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CIO exclusion, business skill shortages hurt IT growth

CIO exclusion, business skill shortages hurt IT growth

CIOs' lack of involvement with corporate executives are constraining IT departments

Most CIOs say their IT organizations have the funding and organizational elasticity needed by their businesses this year, according to a survey of 1,400 IT leaders published by Gartner.

It's CIOs' lack of involvement with corporate executives in setting strategy -- and a shortage of business skills -- that are constraining IT departments, according to the research firm.

Gartner Executive Programs conducted a worldwide survey of more than 1,400 CIOs and found that 61 percent of respondents feel they have the money necessary to meet their 2007 commitments; 58 percent said their IT organizations have the right mix of technical and organizational flexibility to get the job done.

Although some individual IT departments might be cash-strapped or have technical skills gaps, "it's not true of the majority," said Mark McDonald, group vice president at Gartner EXP in Chicago. Instead, many CIOs are hard-pressed to find and retain enough IT staffers with sufficient business savvy.

"The predominant skills missing are business skills," he said, adding that 63 percent of the CIOs surveyed by Gartner between September and December 2006 didn't feel their IT staffs had the right mix or number of skills.

According to the Gartner study, there's a strong correlation between companies that use IT for competitive advantage and CIOs who work closely with CEOs and other business executives in setting corporate strategies.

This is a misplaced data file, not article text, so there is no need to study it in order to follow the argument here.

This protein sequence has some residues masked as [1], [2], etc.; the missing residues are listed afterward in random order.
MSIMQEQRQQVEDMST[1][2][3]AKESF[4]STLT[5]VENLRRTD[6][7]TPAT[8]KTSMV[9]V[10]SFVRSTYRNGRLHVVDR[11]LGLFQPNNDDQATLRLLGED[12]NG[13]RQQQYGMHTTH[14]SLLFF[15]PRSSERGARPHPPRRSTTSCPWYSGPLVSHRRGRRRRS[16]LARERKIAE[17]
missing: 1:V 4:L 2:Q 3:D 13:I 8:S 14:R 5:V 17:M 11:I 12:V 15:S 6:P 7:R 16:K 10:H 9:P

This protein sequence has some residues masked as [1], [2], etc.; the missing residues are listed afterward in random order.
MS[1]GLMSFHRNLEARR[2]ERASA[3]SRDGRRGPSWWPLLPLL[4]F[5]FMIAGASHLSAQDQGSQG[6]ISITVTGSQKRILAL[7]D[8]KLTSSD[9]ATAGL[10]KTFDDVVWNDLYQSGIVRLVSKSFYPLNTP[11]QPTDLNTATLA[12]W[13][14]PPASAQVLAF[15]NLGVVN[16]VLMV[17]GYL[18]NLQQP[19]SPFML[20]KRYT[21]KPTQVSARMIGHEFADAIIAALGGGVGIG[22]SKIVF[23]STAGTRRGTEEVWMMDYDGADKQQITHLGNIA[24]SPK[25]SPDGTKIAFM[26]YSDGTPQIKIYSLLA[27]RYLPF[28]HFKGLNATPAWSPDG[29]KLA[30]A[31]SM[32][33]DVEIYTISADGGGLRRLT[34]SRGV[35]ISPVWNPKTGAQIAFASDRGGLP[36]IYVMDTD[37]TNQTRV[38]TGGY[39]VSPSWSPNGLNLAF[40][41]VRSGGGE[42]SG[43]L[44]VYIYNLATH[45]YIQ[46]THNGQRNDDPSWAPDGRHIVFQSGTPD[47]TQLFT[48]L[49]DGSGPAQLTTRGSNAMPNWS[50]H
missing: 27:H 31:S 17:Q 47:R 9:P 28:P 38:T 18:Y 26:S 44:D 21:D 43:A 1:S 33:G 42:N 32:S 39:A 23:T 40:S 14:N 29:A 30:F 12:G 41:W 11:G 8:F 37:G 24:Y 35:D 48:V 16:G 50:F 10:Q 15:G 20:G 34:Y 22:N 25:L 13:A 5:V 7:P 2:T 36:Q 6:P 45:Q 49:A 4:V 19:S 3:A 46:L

CIOs who participated in the study cited four areas they need to focus on most to bolster the performance of their IT organizations over the next three years: business process improvement, enterprise architecture, business relationship management and business intelligence.

For their IT departments to make improvements in these areas, CIOs need to stop worrying so much about aligning IT with the business and focus more on effectively managing the expectations that business leaders have for the IT organization, said McDonald. In addition, while many CIOs have helped their business peers make business process improvements within their divisions through various business/IT projects, it's an area that often goes neglected in the IT department itself.

Another area that CIOs have overlooked is the pending retirement of baby boomer IT workers, said McDonald. "It's something that everyone knows is going to come, but few people are taking proactive steps" to address.

According to the study, 86 percent of CIOs see innovation as critical to their companies' success, yet only 26 percent believe that their current level of innovation is good enough to meet their goals. The disconnect here, said McDonald, are the cultural barriers and institutional mindset that often thwarts innovation.

"If you believe your culture prohibits you from being innovative, then it's true," said McDonald. However, he sees a tremendous opportunity for CIOs, since they're in a position to help deliver the kind of information their organizations need to drive innovation.

In the Gartner study, 47 percent of the respondents are based in North America, while 39 percent are located in Europe, 10 percent are in Asia/Pacific countries and 4 percent are in Latin America. The study found that IT budgets this year are expected to rise 3.44 percent in the U.S. and 3 percent internationally.


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